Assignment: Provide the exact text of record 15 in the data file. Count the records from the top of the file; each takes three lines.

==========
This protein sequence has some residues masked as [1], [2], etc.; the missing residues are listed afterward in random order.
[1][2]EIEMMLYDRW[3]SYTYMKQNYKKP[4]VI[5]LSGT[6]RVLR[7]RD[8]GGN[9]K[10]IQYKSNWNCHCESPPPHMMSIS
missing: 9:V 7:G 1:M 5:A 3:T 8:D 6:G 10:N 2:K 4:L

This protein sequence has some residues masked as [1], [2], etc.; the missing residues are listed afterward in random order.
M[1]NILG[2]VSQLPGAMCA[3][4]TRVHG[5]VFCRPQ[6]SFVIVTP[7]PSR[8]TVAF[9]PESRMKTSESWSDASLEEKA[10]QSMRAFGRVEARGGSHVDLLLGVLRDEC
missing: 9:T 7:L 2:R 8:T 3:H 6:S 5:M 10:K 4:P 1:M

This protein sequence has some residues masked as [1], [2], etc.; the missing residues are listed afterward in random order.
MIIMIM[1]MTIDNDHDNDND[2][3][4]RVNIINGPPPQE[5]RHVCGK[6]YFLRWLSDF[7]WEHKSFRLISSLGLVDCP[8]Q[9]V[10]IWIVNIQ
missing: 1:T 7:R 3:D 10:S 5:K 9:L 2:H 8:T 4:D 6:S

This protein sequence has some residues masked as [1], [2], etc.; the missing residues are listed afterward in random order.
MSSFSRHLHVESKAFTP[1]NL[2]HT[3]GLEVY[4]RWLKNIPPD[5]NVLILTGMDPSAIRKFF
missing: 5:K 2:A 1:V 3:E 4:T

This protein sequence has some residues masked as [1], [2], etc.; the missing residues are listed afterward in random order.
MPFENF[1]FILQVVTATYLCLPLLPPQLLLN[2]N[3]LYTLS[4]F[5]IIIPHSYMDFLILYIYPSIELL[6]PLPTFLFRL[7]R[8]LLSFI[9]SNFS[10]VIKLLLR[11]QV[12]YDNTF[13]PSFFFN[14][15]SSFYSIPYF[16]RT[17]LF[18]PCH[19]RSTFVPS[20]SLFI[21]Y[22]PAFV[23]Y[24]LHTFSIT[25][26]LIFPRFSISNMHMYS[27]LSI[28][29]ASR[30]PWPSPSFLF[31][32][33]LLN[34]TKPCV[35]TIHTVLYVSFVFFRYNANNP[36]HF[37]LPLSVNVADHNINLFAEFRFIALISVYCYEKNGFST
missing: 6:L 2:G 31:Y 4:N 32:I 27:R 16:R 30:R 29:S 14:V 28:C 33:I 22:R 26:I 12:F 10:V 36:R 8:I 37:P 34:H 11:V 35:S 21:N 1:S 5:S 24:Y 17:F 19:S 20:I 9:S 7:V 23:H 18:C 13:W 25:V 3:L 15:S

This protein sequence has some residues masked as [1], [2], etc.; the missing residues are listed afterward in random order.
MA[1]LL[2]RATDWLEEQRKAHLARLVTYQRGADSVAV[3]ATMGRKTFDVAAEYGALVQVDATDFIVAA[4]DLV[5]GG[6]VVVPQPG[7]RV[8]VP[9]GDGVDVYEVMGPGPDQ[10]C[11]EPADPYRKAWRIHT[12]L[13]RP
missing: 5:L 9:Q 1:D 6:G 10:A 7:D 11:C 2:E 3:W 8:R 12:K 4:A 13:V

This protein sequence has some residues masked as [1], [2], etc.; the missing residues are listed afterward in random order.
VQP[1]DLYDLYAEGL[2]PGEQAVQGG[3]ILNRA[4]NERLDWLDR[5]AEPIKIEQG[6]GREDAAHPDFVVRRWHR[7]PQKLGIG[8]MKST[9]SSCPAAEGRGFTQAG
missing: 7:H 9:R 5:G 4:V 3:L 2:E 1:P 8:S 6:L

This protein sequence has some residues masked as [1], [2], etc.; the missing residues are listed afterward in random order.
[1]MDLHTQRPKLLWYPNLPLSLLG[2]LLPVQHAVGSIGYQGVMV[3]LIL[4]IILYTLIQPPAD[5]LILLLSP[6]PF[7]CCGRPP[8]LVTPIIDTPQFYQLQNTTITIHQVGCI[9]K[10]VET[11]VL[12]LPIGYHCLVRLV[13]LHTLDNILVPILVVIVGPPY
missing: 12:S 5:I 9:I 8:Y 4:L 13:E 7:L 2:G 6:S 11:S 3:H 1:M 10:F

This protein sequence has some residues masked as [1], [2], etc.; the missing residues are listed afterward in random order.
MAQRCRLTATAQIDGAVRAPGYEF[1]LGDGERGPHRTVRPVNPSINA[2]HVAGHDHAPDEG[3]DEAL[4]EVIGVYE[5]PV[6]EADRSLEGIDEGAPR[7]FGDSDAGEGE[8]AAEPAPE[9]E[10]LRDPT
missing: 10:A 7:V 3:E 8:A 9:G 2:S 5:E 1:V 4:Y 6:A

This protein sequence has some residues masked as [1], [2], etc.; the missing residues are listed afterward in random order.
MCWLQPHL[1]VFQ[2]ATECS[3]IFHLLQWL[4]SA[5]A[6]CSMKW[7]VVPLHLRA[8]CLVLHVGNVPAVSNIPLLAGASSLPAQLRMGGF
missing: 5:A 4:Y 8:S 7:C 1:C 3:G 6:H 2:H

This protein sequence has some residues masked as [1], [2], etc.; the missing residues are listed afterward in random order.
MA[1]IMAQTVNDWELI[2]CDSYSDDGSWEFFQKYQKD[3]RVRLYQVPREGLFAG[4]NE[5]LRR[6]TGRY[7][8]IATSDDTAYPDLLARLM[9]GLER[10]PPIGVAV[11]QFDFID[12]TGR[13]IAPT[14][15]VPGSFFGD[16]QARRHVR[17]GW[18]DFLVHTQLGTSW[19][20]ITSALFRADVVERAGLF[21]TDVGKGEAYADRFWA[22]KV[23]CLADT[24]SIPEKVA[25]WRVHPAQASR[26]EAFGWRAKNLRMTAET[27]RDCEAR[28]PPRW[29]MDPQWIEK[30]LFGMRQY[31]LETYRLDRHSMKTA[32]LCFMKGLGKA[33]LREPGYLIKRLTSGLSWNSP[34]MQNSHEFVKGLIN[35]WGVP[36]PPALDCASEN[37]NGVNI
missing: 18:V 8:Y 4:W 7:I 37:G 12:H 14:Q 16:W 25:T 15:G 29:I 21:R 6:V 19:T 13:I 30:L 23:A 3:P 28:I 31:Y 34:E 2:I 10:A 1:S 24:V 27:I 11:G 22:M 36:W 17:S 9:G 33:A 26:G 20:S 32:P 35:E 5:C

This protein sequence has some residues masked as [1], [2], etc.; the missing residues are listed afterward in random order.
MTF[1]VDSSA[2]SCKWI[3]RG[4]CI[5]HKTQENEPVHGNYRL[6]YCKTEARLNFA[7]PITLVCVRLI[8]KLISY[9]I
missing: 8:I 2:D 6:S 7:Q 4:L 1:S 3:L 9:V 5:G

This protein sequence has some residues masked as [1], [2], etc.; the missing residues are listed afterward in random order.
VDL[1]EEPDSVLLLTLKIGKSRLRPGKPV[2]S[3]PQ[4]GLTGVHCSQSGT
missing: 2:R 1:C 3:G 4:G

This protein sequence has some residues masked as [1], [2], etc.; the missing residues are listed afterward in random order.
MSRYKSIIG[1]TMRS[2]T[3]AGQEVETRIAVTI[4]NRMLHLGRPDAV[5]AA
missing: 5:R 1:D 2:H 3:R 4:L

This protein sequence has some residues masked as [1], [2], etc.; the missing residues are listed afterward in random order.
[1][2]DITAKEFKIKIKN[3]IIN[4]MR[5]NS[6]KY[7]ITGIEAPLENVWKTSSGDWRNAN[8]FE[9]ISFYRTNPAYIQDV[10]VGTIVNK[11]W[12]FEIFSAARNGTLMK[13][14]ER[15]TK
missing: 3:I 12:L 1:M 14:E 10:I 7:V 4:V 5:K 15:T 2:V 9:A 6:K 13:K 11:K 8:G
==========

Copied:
This protein sequence has some residues masked as [1], [2], etc.; the missing residues are listed afterward in random order.
[1][2]DITAKEFKIKIKN[3]IIN[4]MR[5]NS[6]KY[7]ITGIEAPLENVWKTSSGDWRNAN[8]FE[9]ISFYRTNPAYIQDV[10]VGTIVNK[11]W[12]FEIFSAARNGTLMK[13][14]ER[15]TK
missing: 3:I 12:L 1:M 14:E 10:I 7:V 4:V 5:K 15:T 2:V 9:A 6:K 13:K 11:K 8:G